2. ^ Eva Kotchever was arrested in Nice by the French police and Nazis in 1943, just before she was scheduled to join her family in Palestine. She was emprisonned near Paris at Drancy internment camp before to be murdered at Auschwitz's gas chambers.[16] The city of Paris paid tribute to Kotchever by naming a school and street after her.[17]


  1. ^ a b "Eve Adams' Tearoom". NYC LGBT Historic Sites Project.
  2. ^ "Grey Cottage Chicago Tribune (Chicago, Illinois) 08 Dec 1922, Fri Page 23". Chicago Tribune. Newspapers.com. 2018-10-08. p. 23. Retrieved 2020-04-06.
  3. ^ a b Katz, Jonathan Ned (2021). The daring life and dangerous times of Eve Adams. Chicago. ISBN 978-1-64160-517-5. OCLC 1242879685.
  4. ^ Chauncey, George (June 26, 1994). "A Gay World, Vibrant and Forgotten". The New York Times. Section 4; p. 17.
  5. ^ Hampshire, Audrey (May 2008). "The Lavendar Lens: Lesbianism in the United States 1870-1969". Nonviolent Social Change. Manchester College. 35.
  6. ^ "LGBTQ History: MacDougal Street - GVSHP | Preservation | Off the Grid". GVSHP. 2014-10-30. Retrieved 2020-04-06.
  7. ^ Haaften, Julia Van (10 April 2018). Berenice Abbott: A Life in Photography - Julia Van Haaften - Google Livres. ISBN 9780393292794. Retrieved 2020-04-06.
  8. ^ Scelfo, Julie (15 November 2016). The Women Who Made New York - Julie Scelfo - Google Livres. ISBN 9781580056540. Retrieved 2020-04-06.
  9. ^ Gattuso, Reina (September 3, 2019). "The Founder of America's Earliest Lesbian Bar Was Deported for Obscenity". Atlas Obscura.
  10. ^ Wallace, Kreg (May 28, 2011). "Eve's Hangout". Lost Womyn's Space.
  11. ^ Gonzalez, Alexander (2017-11-02). "A Herstory of Lesbian Bars in NYC: Gwen Shockey Charts No Man's Land". Bedfordandbowery.com. Retrieved 2020-04-06.
  12. ^ "Policewomen, Plainclothes, and Pelvic Examinations: NYPD Abortion Investigations, 1913 –1926" (PDF). socialhistory.org.uk. Retrieved 2020-04-06.
  13. ^ "The History of Gay Bars -- New York Magazine - Nymag". New York Magazine.
  14. ^ Carpenter, Julia (26 June 2019). "A Woman to Know: Eve Adams". A Woman to Know. Retrieved 2020-04-06.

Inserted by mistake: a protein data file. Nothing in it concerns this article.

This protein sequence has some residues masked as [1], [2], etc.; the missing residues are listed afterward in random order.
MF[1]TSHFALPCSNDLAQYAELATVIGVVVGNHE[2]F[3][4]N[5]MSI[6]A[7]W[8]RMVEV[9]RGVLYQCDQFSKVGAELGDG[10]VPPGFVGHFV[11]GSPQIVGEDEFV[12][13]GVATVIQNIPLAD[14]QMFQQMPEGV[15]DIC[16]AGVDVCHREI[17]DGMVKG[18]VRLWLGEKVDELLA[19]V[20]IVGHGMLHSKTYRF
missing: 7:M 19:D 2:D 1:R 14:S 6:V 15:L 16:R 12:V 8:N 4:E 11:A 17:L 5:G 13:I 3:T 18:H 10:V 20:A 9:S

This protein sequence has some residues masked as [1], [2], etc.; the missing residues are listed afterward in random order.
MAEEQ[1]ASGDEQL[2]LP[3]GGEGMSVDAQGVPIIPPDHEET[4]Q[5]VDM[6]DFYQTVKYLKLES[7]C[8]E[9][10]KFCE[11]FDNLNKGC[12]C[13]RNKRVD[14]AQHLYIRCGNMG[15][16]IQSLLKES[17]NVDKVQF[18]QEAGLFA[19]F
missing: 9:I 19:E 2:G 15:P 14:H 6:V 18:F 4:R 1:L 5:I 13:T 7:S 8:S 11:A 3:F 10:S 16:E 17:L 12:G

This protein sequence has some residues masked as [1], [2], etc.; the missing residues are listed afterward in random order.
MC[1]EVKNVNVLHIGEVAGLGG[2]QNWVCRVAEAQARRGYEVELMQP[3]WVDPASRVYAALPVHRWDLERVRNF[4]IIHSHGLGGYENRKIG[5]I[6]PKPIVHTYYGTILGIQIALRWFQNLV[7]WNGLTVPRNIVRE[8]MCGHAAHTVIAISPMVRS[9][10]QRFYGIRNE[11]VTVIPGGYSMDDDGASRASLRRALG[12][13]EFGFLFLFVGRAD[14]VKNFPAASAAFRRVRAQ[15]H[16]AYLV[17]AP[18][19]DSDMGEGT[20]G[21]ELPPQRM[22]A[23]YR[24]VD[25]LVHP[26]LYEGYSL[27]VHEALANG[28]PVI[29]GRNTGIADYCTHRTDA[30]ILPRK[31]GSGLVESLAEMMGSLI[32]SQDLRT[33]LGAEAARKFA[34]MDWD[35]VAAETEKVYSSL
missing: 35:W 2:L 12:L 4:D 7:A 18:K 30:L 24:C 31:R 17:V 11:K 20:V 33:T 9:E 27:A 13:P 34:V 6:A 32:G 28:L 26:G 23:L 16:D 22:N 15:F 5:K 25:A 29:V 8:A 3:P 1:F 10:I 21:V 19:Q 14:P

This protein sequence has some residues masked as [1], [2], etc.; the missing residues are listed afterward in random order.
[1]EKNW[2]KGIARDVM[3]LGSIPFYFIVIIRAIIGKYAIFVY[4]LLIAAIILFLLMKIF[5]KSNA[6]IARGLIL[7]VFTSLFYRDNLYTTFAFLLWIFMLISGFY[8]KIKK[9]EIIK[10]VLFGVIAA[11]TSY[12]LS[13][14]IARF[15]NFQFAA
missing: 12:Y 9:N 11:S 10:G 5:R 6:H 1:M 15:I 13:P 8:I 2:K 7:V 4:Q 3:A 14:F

15. ^ "At 129 MacDougal, circa 1926, lesbian tearoom ruled". Amnewyork. The Villager. 2010-04-20. Retrieved 2020-04-06.
  16. ^ "Holocaust Survivors and Victims Database -- EVA ZLOCZOWER". secure.ushmm.org.
  17. ^ "Ecole polyvalente Eva Kotchever". www.paris.fr.
  18. ^ Shockey, Gwen; Loew, Karen (2018). "Photo-Documenting the Lost Landscape of Lesbian Nightclubs in New York City". Change over Time. muse.jhu.edu. 8 (2): 186–205. doi:10.1353/cot.2018.0014. Retrieved 2020-04-06.
  19. ^ "Untold stories of Jewish Women" (PDF). static1.squarespace.com. 2018. Retrieved 2020-04-06.
  20. ^ "LGBTQ America" (PDF). www.nps.gov. 2016.
  21. ^ "Profiter de la Pride pour explorer Greenwich Village, New York | Visit The USA" (in French). Visittheusa.fr. Retrieved 2020-04-06.
  22. ^ "NEW YORK: Stadtgeschichten". 12 December 2019.
  23. ^ "GREENWICH VILLAGE - PASSION NEW YORK CITY". passionnyc.canalblog.com. Archived from the original on 2020-04-11.
  24. ^ Manfre, Katelyn (15 February 2012). "Lesbian Tearoom Before Its Time". The Forward.
  25. ^ "All About Eve (Adams)". jewishweek.timesofisrael.com. 13 April 2010.
  26. ^ "At 129 MacDougal, circa 1926, lesbian tearoom ruled". The Villager. April 20, 2010.
  27. ^ Jim Naureckas. "Macdougal Street: New York Songlines". Nysonglines.com. Retrieved 2020-04-06.
  28. ^ Miller, Tom (August 2, 2010). "Daytonian in Manhattan: "Men Are Admitted, But Not Welcome" -- 129 MacDougal Street".